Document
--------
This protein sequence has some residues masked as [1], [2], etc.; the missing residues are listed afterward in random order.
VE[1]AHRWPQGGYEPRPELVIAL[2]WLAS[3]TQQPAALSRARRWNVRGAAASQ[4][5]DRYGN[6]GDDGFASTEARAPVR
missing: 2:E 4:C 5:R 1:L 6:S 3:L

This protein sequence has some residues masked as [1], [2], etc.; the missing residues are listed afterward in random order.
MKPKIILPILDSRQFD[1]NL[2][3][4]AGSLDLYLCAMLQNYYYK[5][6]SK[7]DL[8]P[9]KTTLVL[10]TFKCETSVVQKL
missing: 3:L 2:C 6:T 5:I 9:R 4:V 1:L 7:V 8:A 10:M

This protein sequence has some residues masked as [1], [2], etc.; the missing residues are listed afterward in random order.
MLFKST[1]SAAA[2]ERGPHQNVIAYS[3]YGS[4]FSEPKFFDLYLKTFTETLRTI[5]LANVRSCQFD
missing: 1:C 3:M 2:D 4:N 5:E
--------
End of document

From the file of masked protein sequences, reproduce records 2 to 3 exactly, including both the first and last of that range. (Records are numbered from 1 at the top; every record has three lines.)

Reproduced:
This protein sequence has some residues masked as [1], [2], etc.; the missing residues are listed afterward in random order.
MKPKIILPILDSRQFD[1]NL[2][3][4]AGSLDLYLCAMLQNYYYK[5][6]SK[7]DL[8]P[9]KTTLVL[10]TFKCETSVVQKL
missing: 3:L 2:C 6:T 5:I 9:R 4:V 1:L 7:V 8:A 10:M

This protein sequence has some residues masked as [1], [2], etc.; the missing residues are listed afterward in random order.
MLFKST[1]SAAA[2]ERGPHQNVIAYS[3]YGS[4]FSEPKFFDLYLKTFTETLRTI[5]LANVRSCQFD
missing: 1:C 3:M 2:D 4:N 5:E